• 3. final stage is important as it allows for the ability for humans to record information that doesn’tnecessarily fit neatly and efficiently into ontological categories (Feagans). Renfrew notes that Donald isa little too inclusive in his definition and lumps Paleolithic cave paintings into the mythic culture alongwith early writing systems, like those in Mesopotamia (3500 BC). Renfrew has a slightly broadervantage point. Renfrew suggests additional stages of external symbolic storage between mythic and theoreticcultures. Renfrew’s view includes early agrarian societies. These cultures stored information, such as,astrological positions which provided critical calendar events, in relation to planting and harvesting.Hunter-gatherer cultures would also need to be included, as they would have needed to store migratorydetails of animals, as well as, symbolic information for rituals. Renfrew also warns that constructing anarrative model of human cognition does not need to be sequential. Renfrew points out that while thereis much theory and reason involved in human learning, people still learn behavior through repetitionand mimesis, depending on repetition within motor sequences. Do recent and current non-literatecultures fit into this framework? If so, do they fit into the theoretic phase or are they excluded?Renfrew points out the stark fact that even within our own society we have non-literate individualsresiding within complex urban culture, managing their affairs without the benefit of written language(Feagans).Enter the Geographic Information System A Geographic Information System (G.I.S.) is any computer program which allows for the userto compare, analyze and interpret visual geographic information. Often used in cultural resourcemanagement for the location of potential archaeological sites, cataloging existing sites, basic mappingand many other uses, G.I.S. has allowed archaeologists to ply their trade efficiently. ESRI makes themost common G.I.S. program, but, there are similar G.I.S. programs also used in archeology (What Is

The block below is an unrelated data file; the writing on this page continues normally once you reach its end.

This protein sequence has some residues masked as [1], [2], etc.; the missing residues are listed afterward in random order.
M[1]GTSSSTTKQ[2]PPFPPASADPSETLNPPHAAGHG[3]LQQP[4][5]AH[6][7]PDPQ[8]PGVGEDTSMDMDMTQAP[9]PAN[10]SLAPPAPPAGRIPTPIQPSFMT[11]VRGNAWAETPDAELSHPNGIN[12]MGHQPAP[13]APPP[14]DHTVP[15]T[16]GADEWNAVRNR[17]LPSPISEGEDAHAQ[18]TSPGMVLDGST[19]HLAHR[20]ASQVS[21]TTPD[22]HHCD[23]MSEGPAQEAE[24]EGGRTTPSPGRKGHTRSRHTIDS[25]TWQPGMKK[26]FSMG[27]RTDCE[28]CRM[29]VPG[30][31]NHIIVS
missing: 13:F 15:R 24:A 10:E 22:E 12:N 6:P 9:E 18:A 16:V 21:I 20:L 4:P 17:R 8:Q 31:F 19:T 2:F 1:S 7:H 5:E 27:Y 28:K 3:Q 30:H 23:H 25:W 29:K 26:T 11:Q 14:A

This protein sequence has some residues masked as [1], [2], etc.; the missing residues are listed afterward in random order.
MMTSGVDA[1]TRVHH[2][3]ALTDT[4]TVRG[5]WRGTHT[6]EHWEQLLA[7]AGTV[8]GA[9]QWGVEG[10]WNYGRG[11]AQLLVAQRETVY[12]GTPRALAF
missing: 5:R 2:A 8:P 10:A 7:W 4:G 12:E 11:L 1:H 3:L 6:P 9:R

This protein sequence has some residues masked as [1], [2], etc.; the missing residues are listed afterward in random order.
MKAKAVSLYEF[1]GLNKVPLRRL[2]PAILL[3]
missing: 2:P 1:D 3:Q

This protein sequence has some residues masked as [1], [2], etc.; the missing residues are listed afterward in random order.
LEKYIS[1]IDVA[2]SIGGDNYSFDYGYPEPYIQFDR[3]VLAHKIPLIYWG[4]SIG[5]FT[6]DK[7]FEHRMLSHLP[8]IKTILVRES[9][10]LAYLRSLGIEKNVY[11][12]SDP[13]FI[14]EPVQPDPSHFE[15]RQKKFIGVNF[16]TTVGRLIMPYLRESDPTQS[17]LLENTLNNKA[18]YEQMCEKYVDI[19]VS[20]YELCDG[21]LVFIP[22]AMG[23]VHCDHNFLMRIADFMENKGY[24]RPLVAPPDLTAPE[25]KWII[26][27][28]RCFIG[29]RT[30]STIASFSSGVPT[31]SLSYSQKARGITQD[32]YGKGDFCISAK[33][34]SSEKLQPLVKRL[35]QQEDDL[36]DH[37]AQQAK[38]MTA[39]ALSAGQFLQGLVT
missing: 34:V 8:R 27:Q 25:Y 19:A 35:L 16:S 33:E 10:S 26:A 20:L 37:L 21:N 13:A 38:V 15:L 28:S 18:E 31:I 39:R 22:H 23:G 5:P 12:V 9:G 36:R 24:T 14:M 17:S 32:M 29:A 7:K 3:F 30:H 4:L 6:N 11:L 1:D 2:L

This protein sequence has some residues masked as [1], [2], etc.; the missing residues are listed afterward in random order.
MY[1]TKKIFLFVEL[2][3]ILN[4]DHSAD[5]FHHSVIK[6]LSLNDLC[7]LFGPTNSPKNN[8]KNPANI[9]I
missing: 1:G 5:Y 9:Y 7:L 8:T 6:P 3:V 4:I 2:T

• 4. GIS?). With computers becoming such an important tool within archaeology it is not surprising thatCognitive Archaeologists have began to use them to uncover ontological meaning. What computersoffer the archaeologist is a more systematic technique of comparing assigned values within a projectand measuring these values in a scientific fashion. In particular, the use of Geographic InformationSystems software derives meaning from the cultural landscape rather than relying exclusively on theuse of artifacts and bones. When C.A. and G.I.S. are combined the resulting field of study is LandscapeArchaeology.Landscapes of the Mind Krzysztof Grzymski defines landscape as a holistic term dealing with linking artifacts andecofacts to specific spatial location. Landscape also encompass the ecological as well as thegeographies of the location along with the artistic and sociosymbolic aspects. Ecological include how aculture modified, utilized and shaped the way their landscape functioned. Geographies deal with spatiallayout of a landscape as well as what ecological factors that exist within the landscape. The artisticaspects revolve around how the culture depicted their landscape in art and as art. This information canbe treated using a structuralist approach or if ethnographic information is present, gleaned directly fromthe culture itself (Grzymski). L.A. at Ball State University used a combination of C.A. and G.I.S. alongwith known mythological data to attach known meaning to the landscape of Ireland.An Example: An Analysis of Pre-Christian Ireland Using Mythology and G.I.S. “An Analysis of Pre-Christian Ireland Using Mythology and G.I.S.” allowed archaeologists atBall State to compare pre-Christian Irish myths (known as the Dindshenchas) with actual